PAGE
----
It’s not often that Florence Marryat makes the national press, so this has been an exciting week. An unpublished letter from 1860 has emerged in which Charles Dickens berates Marryat for requesting advice from him. She offered a short story for inclusion in his journal All the Year Round, hoping that he would also give her a critique. Of course, it’s perfectly usual for authors to solicit feedback from editors, and Dickens was actually a close friend of her father, fellow novelist Captain Frederick Marryat. Poor Florence must’ve been rather miffed to receive a three-page snotgram in response.
Bonhams, who are to auction the letter on 16th March, have described Dickens’s reply as “wonderfully rude”. Refusing to enter into further discussion, he writes:
I do not think it is a good story. I think its leading incident is common-place, and one that would require for its support some special observation of character, or strength of dialogue, or happiness of description. … I cannot, however, alter what seems to me to be the fact regarding this story (for instance), any more than I can alter my eyesight or my hearing.
Warming to his theme, Dickens goes on to say:
You have no idea of the labour inseparable from the editing of such a Journal as All The Year Round, when you suppose it within the bounds of possibility that those who discharge such duties can give critical reasons for the rejection of papers. To read professed contributions honestly, and communicate a perfectly unprejudiced decision respecting every one of them to its author or authoress, is a task, of the magnitude of which you evidently have no conception.
Matthew Haley, head of books at Bonhams, commented:
He could just have been having a bad day, of course, and she later dedicated one of her books to him so does not seem to have held any grudges.
Future relations were certainly more cordial, and Marryat continued to ask Dickens for favours – she was never afraid of exploiting literary connections. This is not to say that she didn’t hold a grudge, though. Marryat was highly skilled in the art of the passive-aggressive book dedication. Her novel The Girls of Feversham, a story in which a family is shown to function very happily without a mother, is dedicated to Marryat’s own mother, with whom she had a very restrained relationship. And the novel she dedicated to her first husband is called Too Good for Him. Ouch.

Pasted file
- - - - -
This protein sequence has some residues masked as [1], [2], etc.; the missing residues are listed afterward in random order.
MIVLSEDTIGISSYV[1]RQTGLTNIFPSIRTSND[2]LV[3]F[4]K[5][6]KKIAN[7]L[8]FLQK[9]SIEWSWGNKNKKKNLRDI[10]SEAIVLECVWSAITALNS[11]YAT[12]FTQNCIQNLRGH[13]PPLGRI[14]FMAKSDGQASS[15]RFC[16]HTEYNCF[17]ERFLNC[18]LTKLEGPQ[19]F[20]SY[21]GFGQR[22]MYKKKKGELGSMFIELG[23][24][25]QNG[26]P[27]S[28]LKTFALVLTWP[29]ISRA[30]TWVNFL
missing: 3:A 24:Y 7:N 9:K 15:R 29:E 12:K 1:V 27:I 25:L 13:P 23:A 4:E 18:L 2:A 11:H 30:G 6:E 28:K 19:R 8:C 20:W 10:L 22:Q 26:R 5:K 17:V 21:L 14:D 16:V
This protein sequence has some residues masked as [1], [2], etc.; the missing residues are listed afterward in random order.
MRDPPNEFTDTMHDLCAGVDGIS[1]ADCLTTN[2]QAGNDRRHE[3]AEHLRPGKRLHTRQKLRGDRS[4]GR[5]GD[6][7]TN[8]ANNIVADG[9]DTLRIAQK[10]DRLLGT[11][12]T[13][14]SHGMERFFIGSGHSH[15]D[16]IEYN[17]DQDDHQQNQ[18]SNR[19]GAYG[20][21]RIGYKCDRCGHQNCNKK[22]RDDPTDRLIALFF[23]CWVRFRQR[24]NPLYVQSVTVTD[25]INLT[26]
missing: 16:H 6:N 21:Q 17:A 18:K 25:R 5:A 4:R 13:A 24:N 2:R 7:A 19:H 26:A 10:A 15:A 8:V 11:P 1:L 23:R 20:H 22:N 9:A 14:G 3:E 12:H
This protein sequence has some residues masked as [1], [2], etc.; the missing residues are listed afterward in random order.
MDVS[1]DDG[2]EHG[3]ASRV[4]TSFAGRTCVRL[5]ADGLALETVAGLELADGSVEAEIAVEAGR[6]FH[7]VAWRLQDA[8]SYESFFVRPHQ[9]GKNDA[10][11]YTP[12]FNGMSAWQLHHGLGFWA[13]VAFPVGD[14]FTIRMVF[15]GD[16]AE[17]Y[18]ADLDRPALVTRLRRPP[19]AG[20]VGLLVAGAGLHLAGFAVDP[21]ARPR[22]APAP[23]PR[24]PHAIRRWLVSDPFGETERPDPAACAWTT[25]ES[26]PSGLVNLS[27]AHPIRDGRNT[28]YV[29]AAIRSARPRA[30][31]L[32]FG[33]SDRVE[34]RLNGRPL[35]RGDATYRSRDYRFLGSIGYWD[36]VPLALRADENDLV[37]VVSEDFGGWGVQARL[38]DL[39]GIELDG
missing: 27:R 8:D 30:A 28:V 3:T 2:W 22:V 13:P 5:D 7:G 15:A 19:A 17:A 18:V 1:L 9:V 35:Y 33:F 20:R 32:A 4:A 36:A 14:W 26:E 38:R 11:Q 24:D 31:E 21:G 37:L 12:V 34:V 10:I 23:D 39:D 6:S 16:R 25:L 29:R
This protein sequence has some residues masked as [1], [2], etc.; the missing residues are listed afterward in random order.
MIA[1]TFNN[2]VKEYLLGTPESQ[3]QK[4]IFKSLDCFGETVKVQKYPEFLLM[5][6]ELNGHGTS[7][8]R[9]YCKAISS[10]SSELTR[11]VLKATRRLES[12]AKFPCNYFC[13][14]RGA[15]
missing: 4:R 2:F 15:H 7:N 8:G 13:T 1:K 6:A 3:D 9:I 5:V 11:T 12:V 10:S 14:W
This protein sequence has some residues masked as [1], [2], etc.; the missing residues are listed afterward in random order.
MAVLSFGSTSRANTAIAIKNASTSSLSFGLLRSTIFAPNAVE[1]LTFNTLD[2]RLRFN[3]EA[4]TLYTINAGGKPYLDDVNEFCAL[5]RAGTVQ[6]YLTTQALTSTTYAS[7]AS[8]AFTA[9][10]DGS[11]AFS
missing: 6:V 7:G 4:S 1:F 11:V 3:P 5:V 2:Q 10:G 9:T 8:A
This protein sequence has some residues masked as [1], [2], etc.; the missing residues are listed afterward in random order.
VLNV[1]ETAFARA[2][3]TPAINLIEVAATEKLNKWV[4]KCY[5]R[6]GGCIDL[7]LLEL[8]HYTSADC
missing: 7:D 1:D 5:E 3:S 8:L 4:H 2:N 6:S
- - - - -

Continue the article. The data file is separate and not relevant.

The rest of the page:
Marryat never won Dickens’s approval. He later detected a “certain coarseness” in her writing and thought her “unwise in touching on forbidden topics”. Those “forbidden topics” were allusions to extra-marital sex and prostitution in Marryat’s novel The Confessions of Gerald Estcourt. When she dedicated her bigamy novel Veronique to Dickens, he responded with a rather uncomfortable letter of thanks.
Whatever she felt about Dickens’s contumely, Marryat remained undeterred. She went on to write 68 novels and hundreds of short stories and articles. Marryat also became the respected editor of the journal London Society, and certainly seems to have handled her would-be contributors more delicately.
Victorian Secrets publishes Florence Marryat’s The Dead Man’s Message, Her Father’s Name, and The Blood of the Vampire. For more information on Marryat’s role as editor, see Beth Palmer’s excellent study Women’s Authorship and Editorship in Victorian Culture.